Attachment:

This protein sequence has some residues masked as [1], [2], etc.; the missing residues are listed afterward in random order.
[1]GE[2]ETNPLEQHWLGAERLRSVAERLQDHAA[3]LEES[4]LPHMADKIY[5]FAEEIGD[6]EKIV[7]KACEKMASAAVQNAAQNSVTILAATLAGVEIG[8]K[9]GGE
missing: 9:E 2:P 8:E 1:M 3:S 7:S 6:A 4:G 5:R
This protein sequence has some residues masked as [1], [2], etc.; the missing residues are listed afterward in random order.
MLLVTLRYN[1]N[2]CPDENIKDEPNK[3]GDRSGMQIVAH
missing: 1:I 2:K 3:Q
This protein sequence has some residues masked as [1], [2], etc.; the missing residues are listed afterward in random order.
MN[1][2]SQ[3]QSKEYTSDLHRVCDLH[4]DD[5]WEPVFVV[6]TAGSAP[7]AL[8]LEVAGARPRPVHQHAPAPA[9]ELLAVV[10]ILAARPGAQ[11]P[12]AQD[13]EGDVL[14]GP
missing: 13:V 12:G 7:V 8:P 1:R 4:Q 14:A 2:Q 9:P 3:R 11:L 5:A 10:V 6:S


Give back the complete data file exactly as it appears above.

This protein sequence has some residues masked as [1], [2], etc.; the missing residues are listed afterward in random order.
[1]GE[2]ETNPLEQHWLGAERLRSVAERLQDHAA[3]LEES[4]LPHMADKIY[5]FAEEIGD[6]EKIV[7]KACEKMASAAVQNAAQNSVTILAATLAGVEIG[8]K[9]GGE
missing: 9:E 2:P 8:E 1:M 3:S 7:S 6:A 4:G 5:R
This protein sequence has some residues masked as [1], [2], etc.; the missing residues are listed afterward in random order.
MLLVTLRYN[1]N[2]CPDENIKDEPNK[3]GDRSGMQIVAH
missing: 1:I 2:K 3:Q
This protein sequence has some residues masked as [1], [2], etc.; the missing residues are listed afterward in random order.
MN[1][2]SQ[3]QSKEYTSDLHRVCDLH[4]DD[5]WEPVFVV[6]TAGSAP[7]AL[8]LEVAGARPRPVHQHAPAPA[9]ELLAVV[10]ILAARPGAQ[11]P[12]AQD[13]EGDVL[14]GP
missing: 13:V 12:G 7:V 8:P 1:R 4:Q 14:A 2:Q 9:P 3:R 11:L 5:A 10:V 6:S